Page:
Tales of an IT Nobody

devbox:~$ iptables -A OUTPUT -j DROP

PHP Interface rant June 15, 2015

This isn’t my first rant about interfaces (which are finally receiving a due adjustment).

I haven’t tested it, but don’t believe I’ve seen anything pertaining to interface inheritance, look at the following use case for example, which fails in current PHP 5.6:

There are some benefits to doing this, however as you can be implicit with the interface while supporting explicit behavior in other areas.

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Categories: php rant

Laravel/Lumen vs Symfony/Silex a corporate perspective May 30, 2015

YAPFC. Yet Another PHP Framework Comparison. I’m judging Silex and Lumen through their bigger brothers, Symfony 2 and Laravel 5.

After doing some extensive research, re-evaluating the PHP framework atmosphere, two frameworks and their respective “mini-me” counterparts seem to rule the seas.

In this post I’m simply sharing my opinion of Laravel and Symfony and their lighter-weight counterparts: Lumen and Silex. Drawing from my 15 years as a PHP developer, 10 as a professional (aka: full time employed) I am drawing from my perspective as a small business owner who does contract work and a government employee.

The winner is (for this developer): Symfony / Silex.

Let’s just start: I’m resting my laurels on Silex. (and Symfony).

As a business owner, it’s my job to choose  the best balance between productivity and production for my clients. As leader of a development team, my concerns are pretty much the same, but I have to answer for more than being my own boss on the side. These are my points as to why I feel confident saying this (right now).

Quick note: Laravel is a very nice framework – if LTS was offered and there was a demonstrated history of design stability, my vote would be different.

1. Longevity.

Symfony offers LTS (long term support) for it’s versions, it’s corporation backed and has THE following of experienced developers doing their thing. This is extremely important to know, because that means the rug won’t be pulled out from under you from version to version. There’s a highly structured process in place for dealing with upgrades and notifying of BC breaks. Silex absolutely benefits from this.

Laravel on the other hand is more of a one-man show than Symfony. In my travels, I examined the version history of Laravel and Symfony, and I found that Laravel was simply too volatile for adopting into the environments that I work in. For lack of a better phrase, cutting edge in Laravel at times have clobbered those who chose to jump in with both feet at a more frequent cycle than Symfony. Lumen will have the same woes.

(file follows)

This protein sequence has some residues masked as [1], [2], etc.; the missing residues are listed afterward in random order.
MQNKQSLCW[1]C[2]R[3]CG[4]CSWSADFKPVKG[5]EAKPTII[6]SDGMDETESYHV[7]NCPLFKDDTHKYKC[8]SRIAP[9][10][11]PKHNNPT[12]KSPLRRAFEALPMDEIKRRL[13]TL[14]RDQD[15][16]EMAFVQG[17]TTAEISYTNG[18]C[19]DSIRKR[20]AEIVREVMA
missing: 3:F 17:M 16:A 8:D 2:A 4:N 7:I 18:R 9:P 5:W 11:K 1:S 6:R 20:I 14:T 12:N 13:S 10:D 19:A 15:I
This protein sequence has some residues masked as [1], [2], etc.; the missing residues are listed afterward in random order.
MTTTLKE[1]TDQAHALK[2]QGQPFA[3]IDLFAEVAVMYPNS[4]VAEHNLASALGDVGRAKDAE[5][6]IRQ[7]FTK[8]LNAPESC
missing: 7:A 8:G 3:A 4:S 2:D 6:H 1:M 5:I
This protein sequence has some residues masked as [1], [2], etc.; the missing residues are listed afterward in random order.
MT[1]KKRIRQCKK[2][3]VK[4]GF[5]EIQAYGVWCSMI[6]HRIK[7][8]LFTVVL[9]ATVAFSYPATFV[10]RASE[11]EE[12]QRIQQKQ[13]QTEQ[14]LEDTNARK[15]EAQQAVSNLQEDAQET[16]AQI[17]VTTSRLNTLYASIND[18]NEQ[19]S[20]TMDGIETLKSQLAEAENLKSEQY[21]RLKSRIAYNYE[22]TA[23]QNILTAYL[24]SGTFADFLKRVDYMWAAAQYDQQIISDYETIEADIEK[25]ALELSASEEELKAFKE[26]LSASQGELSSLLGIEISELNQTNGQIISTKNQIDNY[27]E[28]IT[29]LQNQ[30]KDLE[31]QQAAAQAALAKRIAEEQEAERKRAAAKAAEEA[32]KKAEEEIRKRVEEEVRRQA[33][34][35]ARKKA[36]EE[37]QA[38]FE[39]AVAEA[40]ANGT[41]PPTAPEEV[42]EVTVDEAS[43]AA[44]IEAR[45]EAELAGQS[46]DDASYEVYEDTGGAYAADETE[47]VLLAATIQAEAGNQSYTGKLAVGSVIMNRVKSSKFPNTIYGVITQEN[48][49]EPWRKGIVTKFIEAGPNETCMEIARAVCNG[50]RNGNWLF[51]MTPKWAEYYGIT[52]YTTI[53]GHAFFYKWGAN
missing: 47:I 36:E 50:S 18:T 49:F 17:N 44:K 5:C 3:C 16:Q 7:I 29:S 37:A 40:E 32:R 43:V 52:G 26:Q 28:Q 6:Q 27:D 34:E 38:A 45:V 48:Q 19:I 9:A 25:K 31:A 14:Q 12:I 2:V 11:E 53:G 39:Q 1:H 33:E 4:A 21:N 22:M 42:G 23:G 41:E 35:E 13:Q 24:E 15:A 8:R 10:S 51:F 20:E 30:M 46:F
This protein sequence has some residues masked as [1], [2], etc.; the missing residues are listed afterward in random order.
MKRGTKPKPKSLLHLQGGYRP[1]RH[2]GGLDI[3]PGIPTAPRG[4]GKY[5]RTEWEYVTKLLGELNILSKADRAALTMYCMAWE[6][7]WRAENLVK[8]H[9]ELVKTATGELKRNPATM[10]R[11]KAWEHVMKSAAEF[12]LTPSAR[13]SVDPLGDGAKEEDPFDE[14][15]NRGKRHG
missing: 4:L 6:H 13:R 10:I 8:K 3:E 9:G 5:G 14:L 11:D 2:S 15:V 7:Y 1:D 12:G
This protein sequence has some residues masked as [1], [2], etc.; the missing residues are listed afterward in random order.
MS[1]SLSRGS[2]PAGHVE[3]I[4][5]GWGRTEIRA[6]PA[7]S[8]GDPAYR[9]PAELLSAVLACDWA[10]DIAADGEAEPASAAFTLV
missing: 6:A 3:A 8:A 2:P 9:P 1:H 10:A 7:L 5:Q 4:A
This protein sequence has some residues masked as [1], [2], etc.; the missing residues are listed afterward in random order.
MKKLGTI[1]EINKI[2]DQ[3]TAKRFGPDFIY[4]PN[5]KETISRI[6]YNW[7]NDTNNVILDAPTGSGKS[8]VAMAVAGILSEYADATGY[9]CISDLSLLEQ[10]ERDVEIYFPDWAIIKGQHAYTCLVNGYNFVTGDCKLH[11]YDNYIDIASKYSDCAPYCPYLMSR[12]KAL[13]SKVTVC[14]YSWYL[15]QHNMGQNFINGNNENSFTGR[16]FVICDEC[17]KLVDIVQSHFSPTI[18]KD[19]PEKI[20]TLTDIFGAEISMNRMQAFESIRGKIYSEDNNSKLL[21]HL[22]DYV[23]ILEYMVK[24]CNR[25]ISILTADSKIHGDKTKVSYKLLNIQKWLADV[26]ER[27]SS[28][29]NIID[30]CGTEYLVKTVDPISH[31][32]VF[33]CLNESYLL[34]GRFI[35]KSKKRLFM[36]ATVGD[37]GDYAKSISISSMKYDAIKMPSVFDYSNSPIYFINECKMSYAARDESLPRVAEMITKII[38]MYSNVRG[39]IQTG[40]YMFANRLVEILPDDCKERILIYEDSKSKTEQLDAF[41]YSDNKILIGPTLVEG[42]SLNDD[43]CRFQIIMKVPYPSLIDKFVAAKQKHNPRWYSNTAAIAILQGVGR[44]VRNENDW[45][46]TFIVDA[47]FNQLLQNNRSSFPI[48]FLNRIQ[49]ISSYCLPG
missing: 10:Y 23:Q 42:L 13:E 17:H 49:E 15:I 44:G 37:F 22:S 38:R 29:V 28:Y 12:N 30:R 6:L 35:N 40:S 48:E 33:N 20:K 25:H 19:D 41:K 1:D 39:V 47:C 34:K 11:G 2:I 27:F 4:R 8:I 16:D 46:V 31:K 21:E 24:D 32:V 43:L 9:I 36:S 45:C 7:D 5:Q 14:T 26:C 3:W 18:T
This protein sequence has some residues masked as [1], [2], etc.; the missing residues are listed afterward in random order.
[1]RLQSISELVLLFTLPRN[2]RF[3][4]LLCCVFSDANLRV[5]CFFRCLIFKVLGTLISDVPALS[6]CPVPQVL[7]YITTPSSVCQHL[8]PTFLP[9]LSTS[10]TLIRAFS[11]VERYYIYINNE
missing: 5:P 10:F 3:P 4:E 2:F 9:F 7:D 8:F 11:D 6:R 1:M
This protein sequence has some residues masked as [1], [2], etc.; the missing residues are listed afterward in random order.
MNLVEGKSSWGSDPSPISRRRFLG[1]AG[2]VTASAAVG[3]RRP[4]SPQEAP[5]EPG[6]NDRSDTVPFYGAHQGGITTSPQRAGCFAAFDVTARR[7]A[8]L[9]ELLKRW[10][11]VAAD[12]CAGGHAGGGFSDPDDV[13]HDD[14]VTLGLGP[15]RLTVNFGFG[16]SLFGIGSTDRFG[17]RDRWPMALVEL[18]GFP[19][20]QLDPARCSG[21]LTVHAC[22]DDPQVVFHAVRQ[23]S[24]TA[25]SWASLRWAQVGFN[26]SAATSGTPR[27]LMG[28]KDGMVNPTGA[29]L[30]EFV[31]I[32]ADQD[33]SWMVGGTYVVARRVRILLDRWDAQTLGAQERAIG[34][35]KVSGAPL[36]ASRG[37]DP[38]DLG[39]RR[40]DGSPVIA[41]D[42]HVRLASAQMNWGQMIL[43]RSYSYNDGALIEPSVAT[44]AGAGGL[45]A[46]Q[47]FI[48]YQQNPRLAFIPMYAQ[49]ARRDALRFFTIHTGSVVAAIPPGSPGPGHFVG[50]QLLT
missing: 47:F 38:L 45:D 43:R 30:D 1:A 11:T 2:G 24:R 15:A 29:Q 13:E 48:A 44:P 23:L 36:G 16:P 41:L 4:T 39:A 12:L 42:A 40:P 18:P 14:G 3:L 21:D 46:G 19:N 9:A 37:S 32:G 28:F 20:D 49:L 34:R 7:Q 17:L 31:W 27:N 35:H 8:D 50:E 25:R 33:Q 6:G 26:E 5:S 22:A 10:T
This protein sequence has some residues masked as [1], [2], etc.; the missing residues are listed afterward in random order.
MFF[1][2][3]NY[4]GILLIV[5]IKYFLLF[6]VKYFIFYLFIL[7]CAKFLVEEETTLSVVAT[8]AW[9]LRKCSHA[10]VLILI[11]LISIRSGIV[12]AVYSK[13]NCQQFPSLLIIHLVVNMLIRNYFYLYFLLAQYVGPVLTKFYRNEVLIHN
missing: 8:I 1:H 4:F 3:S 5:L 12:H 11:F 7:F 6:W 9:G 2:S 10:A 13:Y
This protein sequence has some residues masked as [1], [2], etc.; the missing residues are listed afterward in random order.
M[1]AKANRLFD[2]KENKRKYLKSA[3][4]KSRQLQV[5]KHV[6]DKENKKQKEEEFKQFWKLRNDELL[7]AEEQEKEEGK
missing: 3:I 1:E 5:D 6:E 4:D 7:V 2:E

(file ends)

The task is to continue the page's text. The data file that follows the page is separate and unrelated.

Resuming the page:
(Re-read that: at a more frequent cycle, PROGRESS has a cost – but there needs to be a methodical approach for enterprise environments to feel comfortable).

Not quite ready

Not quite ready (http://www.reddit.com/r/PHP/comments/1eld2t/why_would_anyone_choose_laravel_over_symfony_or/)

2. Opinionated

Lumen is easy to set up – because it’s opinionated. Opinions in my world mean you’re harder to “slip stream” into a code base refactor. Can you gut it and make it your own? Yes. But that’s just as much work as starting with something without an opinion, right?

Silex is barely opinionated. Almost no training wheels, which makes it more hostile for inexperienced developers.

That’s it!

Really, those are the things that rub me the wrong way. I think Laravel/Lumen have a lower learning curve (due to opinion) and you truly can get off the ground faster with Lumen in my opinion. However, these frameworks largely do the same thing.

This is a somewhat painful decision

I honestly like Laravel/Lumen a bit better in regards to learning them quickly. Laracasts are a true contribution to the community – not just bettering the cause of Laravel.

I think in a few years, Laravel will become the big kid on the block that it deserves to be – but right now there’s too many warning flags going off regarding API stability and decision making.

Somewhat painful?

Yes! Laravel and lumen ship with Eloquent out of the box. It uses the active record paradigm and AR can’t hold a candle to a data mapper pattern in terms of protecting yourself from your dependencies.

This really rubbed me the wrong way because it’s like giving a loaded gun to an inexperienced developer (or team). I expected a better ORM architecture for a framework for artisans.

I realize I can ignore it, and use Doctrine – but really, they should not have coupled an ORM from the get go. It’s a “crack factor” for the framework in my opinion.

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Categories: php programming

A PHP bug – really? (custom session handlers) April 18, 2015

It’s not often I ramble about PHP, since it’s my bread and butter. But after perusing the RFC notes to get up to speed on the PHP 7 pipeline, I found this: https://wiki.php.net/rfc/session.user.return-value

That bug has been around for how long? I’m amazed folks with pitchforks haven’t come out on that one sooner. I myself have suffered great pains dealing custom session handlers for this exact bug. Shame shame! (At least it’s getting fixed)